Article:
Kolovsky, Bischoff and Botter. The opinion of the court was delivered by Bischoff, J.A.D. Botter, J.A.D. (dissenting).
In this divorce action defendant has appealed from the adjudication of certain financial aspects of the marital dissolution, also complaining that the judgment of divorce failed to contain a provision awarding him a divorce on the grounds of extreme cruelty despite the fact that the trial judge's written opinion expressed the intention to grant a divorce to both parties. N.J.S.A. 2A:34-7. Plaintiff has cross-appealed, contending that she should have been awarded a larger share of the distributable assets.
The parties were married on May 6, 1950 and three children were born to them. Two children were of age at the time of the divorce; the third was 16 years old. All three resided with plaintiff in the former marital home. Custody of the youngest daughter was awarded to plaintiff.
The judgment for divorce contained a number of provisions adjudicating the financial claims of the parties. The principal issue on this appeal concerns the treatment of defendant's future military retirement pay and disability benefits. At the time of trial the defendant was receiving such benefits. The trial judge ruled that such funds were distributable assets of the marriage. The distributable portion earned during marriage was determined to be 213/343rds of the total benefits, corresponding to the number of months when defendant was both married and in military service compared with the total number of months he was in the military, starting in July 1939 to his retirement in February 1968. The judge ordered defendant to pay a third of 213/343rds of the total of such benefits to plaintiff "forthwith upon receipt of each payment by him."
No alimony was awarded to the wife, but defendant was ordered to pay $30 a week for the support of the minor
child. Paragraph B of the divorce judgment states the reason given by the trial judge in his written opinion for this determination, namely:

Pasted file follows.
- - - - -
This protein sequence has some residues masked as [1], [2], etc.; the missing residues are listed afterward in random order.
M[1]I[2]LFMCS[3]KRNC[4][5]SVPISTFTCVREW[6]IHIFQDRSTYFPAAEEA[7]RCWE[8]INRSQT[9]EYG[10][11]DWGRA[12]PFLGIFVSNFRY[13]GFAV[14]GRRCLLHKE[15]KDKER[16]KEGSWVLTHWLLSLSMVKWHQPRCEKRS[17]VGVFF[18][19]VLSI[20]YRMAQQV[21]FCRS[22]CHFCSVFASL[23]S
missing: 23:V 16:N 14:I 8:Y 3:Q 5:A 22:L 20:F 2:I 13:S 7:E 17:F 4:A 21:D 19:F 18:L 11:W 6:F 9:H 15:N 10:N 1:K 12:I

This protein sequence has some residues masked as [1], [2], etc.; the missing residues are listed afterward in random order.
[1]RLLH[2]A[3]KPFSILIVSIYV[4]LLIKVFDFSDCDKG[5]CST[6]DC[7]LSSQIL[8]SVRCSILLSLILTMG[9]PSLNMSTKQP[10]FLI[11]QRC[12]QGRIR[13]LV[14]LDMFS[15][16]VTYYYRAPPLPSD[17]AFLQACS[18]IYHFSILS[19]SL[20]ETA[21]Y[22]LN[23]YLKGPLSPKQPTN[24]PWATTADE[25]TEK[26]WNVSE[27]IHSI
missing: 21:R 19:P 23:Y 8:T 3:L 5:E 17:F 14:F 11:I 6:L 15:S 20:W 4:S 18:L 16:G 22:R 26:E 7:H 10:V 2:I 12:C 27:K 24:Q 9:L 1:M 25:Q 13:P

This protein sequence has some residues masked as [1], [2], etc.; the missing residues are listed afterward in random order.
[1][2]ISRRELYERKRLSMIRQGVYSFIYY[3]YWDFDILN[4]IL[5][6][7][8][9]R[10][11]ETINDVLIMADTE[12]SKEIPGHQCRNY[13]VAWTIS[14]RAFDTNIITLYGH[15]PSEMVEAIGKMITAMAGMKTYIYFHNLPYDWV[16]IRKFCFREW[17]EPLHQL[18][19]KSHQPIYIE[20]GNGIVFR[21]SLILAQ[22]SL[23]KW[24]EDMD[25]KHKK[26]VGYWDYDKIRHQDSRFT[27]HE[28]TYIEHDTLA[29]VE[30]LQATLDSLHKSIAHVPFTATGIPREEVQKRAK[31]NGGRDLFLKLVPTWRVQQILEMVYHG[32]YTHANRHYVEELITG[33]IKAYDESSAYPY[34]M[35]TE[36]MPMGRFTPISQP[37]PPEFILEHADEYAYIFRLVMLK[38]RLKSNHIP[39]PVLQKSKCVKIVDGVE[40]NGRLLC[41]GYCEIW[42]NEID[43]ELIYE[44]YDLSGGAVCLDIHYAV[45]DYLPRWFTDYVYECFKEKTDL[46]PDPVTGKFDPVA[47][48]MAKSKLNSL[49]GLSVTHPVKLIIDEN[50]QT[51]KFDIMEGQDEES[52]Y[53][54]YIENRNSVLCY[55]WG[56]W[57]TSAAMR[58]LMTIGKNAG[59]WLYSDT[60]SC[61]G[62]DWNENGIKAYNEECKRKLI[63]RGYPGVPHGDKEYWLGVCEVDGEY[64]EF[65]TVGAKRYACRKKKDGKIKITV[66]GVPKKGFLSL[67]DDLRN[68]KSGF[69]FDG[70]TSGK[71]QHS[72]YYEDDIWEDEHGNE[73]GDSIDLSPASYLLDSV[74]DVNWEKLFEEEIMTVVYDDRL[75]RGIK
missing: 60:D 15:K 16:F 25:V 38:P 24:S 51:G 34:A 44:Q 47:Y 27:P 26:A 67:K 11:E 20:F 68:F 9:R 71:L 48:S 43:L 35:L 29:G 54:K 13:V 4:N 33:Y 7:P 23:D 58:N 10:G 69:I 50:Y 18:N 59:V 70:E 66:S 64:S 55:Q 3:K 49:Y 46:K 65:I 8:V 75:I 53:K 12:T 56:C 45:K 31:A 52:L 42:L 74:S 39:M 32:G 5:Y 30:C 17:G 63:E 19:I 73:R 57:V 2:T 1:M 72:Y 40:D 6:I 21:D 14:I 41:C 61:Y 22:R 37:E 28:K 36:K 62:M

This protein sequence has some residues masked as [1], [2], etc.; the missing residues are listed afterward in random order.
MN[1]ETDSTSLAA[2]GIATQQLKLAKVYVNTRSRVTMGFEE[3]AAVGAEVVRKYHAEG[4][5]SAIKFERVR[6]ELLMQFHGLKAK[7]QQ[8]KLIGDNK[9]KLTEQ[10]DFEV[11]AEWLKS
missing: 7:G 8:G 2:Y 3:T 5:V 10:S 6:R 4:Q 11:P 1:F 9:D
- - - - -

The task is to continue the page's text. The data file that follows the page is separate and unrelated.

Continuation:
It is to be noted that these determinations as to alimony and child support are based upon the fact that defendant is presently unemployed and his income consists only of the retirement and disability benefits.
In deciding that defendant's retirement pay (designated in the statute as "retired pay," 10 U.S.C.A. § 6323) was subject to equitable distribution, the trial judge relied on decisions in community property states cited in Tucker v. Tucker , 121 N.J. Super. 539 (Ch. Div. 1972). The judge cited Mora v. Mora , 429 S.W. 2d 660 (Tex. Civ. App. 1968), as setting forth the rationale for treating an interest in a military retirement plan as an earned property right which is distributable to the extent acquired during marriage. In Mora the court reasoned that retirement and pension plans represent "a mode of employee compensation" which is an earned property right. Id. at 662. In Tucker, supra , 121 N.J. Super. at 549, the court quoted the following holding from Williamson v. Williamson , 203 Cal. App. 2d 8, 11, 21 Cal. Rptr. 164, 167 (D. Ct. App. 1962);*fn1
Pensions become community property, subject to division in a divorce, when and to the extent that the party is certain to receive some payment or recovery of funds. To the extent that payment is, at the time of the divorce, subject to conditions which may or may not occur, the pension is an expectancy, not subject to division as community property.
The trial judge below concluded:
The retirement and disability benefits now vested in defendant constitute assets acquired by him during the marriage and, for the
present purposes, are of the same nature as other assets acquired with the earnings derived from his employment. Accordingly, these benefits constitute an asset subject to distribution, to the extent earned during the marriage.
The practical consequences of treating pension or retirement payments as distributable property or as income are numerous and variable. If these payments are considered distributable property, a spouse who remarries would normally continue to receive a share of such payments. If they are treated as income, however, remarriage would cut off the right to a share as alimony. As distributable property, a spouse would receive only a portion of those future payments which are deemed earned during the marriage interval. Here the trial judge determined that approximately 62% of pension and disability payments were earned during the marriage. However, if these payments were treated as income when received, the entire sum would be available for alimony purposes.
For federal income tax purposes, pension payments are treated as income taxable to the recipient when received. 26 U.S.C.A. § 61(a)(11); 26 U.S.C.A. § 402 et seq. Thus, if pension payments are distributable property, the entire income tax on that sum could be assessed against the recipient, but no tax would be assessed against the spouse who receives a portion as distributable property. However, if pension payments are treated as income under our divorce laws, that portion which is awarded to a spouse as alimony could be deducted from ...